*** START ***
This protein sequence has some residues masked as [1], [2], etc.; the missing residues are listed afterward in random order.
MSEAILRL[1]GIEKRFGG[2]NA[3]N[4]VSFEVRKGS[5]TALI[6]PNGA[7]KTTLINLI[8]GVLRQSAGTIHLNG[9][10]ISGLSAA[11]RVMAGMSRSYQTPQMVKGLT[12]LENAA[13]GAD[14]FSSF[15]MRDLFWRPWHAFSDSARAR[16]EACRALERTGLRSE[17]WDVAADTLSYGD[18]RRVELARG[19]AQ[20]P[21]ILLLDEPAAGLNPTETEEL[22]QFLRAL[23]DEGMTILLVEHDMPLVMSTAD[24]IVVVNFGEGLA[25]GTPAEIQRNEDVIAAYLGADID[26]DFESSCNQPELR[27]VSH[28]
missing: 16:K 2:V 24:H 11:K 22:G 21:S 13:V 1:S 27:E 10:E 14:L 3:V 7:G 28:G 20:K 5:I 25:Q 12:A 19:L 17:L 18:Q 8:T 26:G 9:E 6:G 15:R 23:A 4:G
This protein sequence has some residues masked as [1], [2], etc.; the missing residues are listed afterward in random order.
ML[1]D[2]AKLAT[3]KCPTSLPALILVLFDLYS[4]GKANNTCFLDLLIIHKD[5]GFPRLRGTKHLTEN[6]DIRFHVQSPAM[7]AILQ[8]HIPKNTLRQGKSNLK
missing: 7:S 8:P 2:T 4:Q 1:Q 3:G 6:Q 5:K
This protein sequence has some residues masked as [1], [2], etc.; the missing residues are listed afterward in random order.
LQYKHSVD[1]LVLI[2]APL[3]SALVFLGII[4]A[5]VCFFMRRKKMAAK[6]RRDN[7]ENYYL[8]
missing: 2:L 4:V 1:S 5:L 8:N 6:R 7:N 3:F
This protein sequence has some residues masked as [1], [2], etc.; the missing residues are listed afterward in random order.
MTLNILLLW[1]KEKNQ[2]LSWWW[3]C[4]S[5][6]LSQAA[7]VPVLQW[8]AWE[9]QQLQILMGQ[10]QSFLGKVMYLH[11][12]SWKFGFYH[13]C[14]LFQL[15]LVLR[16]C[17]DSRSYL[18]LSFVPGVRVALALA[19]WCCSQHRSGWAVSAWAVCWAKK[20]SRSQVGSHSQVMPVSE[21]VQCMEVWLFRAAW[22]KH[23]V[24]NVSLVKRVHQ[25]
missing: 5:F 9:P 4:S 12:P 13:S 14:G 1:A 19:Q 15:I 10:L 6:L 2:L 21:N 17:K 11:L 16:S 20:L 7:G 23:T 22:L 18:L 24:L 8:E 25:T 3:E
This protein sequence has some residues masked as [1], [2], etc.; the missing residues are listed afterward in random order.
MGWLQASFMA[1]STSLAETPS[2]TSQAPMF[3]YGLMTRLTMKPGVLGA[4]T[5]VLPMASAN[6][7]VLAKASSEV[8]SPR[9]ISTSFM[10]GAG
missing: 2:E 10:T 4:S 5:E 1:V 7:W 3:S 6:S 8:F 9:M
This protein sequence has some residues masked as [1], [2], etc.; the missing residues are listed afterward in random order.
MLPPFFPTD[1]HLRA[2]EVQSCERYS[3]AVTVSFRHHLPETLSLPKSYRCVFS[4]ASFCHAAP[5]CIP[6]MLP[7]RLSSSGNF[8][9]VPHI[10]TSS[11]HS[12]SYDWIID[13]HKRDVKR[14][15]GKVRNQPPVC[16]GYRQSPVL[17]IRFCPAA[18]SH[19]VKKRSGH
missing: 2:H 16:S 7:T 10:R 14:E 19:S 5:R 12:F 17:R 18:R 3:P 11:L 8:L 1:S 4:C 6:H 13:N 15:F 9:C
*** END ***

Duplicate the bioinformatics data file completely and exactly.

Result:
This protein sequence has some residues masked as [1], [2], etc.; the missing residues are listed afterward in random order.
MSEAILRL[1]GIEKRFGG[2]NA[3]N[4]VSFEVRKGS[5]TALI[6]PNGA[7]KTTLINLI[8]GVLRQSAGTIHLNG[9][10]ISGLSAA[11]RVMAGMSRSYQTPQMVKGLT[12]LENAA[13]GAD[14]FSSF[15]MRDLFWRPWHAFSDSARAR[16]EACRALERTGLRSE[17]WDVAADTLSYGD[18]RRVELARG[19]AQ[20]P[21]ILLLDEPAAGLNPTETEEL[22]QFLRAL[23]DEGMTILLVEHDMPLVMSTAD[24]IVVVNFGEGLA[25]GTPAEIQRNEDVIAAYLGADID[26]DFESSCNQPELR[27]VSH[28]
missing: 16:K 2:V 24:H 11:K 22:G 21:S 13:V 1:S 27:E 10:E 14:L 3:V 7:G 28:G 20:K 5:I 25:Q 12:A 19:L 17:L 18:Q 8:T 26:G 9:E 6:G 15:R 23:A 4:G
This protein sequence has some residues masked as [1], [2], etc.; the missing residues are listed afterward in random order.
ML[1]D[2]AKLAT[3]KCPTSLPALILVLFDLYS[4]GKANNTCFLDLLIIHKD[5]GFPRLRGTKHLTEN[6]DIRFHVQSPAM[7]AILQ[8]HIPKNTLRQGKSNLK
missing: 7:S 8:P 2:T 4:Q 1:Q 3:G 6:Q 5:K
This protein sequence has some residues masked as [1], [2], etc.; the missing residues are listed afterward in random order.
LQYKHSVD[1]LVLI[2]APL[3]SALVFLGII[4]A[5]VCFFMRRKKMAAK[6]RRDN[7]ENYYL[8]
missing: 2:L 4:V 1:S 5:L 8:N 6:R 7:N 3:F
This protein sequence has some residues masked as [1], [2], etc.; the missing residues are listed afterward in random order.
MTLNILLLW[1]KEKNQ[2]LSWWW[3]C[4]S[5][6]LSQAA[7]VPVLQW[8]AWE[9]QQLQILMGQ[10]QSFLGKVMYLH[11][12]SWKFGFYH[13]C[14]LFQL[15]LVLR[16]C[17]DSRSYL[18]LSFVPGVRVALALA[19]WCCSQHRSGWAVSAWAVCWAKK[20]SRSQVGSHSQVMPVSE[21]VQCMEVWLFRAAW[22]KH[23]V[24]NVSLVKRVHQ[25]
missing: 5:F 9:P 4:S 12:P 13:S 14:G 1:A 19:Q 15:I 10:L 6:L 2:L 21:N 17:K 11:L 16:S 20:L 7:G 23:T 22:L 18:L 24:L 8:E 25:T 3:E
This protein sequence has some residues masked as [1], [2], etc.; the missing residues are listed afterward in random order.
MGWLQASFMA[1]STSLAETPS[2]TSQAPMF[3]YGLMTRLTMKPGVLGA[4]T[5]VLPMASAN[6][7]VLAKASSEV[8]SPR[9]ISTSFM[10]GAG
missing: 2:E 10:T 4:S 5:E 1:V 7:W 3:S 6:S 8:F 9:M
This protein sequence has some residues masked as [1], [2], etc.; the missing residues are listed afterward in random order.
MLPPFFPTD[1]HLRA[2]EVQSCERYS[3]AVTVSFRHHLPETLSLPKSYRCVFS[4]ASFCHAAP[5]CIP[6]MLP[7]RLSSSGNF[8][9]VPHI[10]TSS[11]HS[12]SYDWIID[13]HKRDVKR[14][15]GKVRNQPPVC[16]GYRQSPVL[17]IRFCPAA[18]SH[19]VKKRSGH
missing: 2:H 16:S 7:T 10:R 14:E 19:S 5:R 12:F 17:R 18:R 3:P 11:L 8:L 1:S 4:C 6:H 13:N 15:F 9:C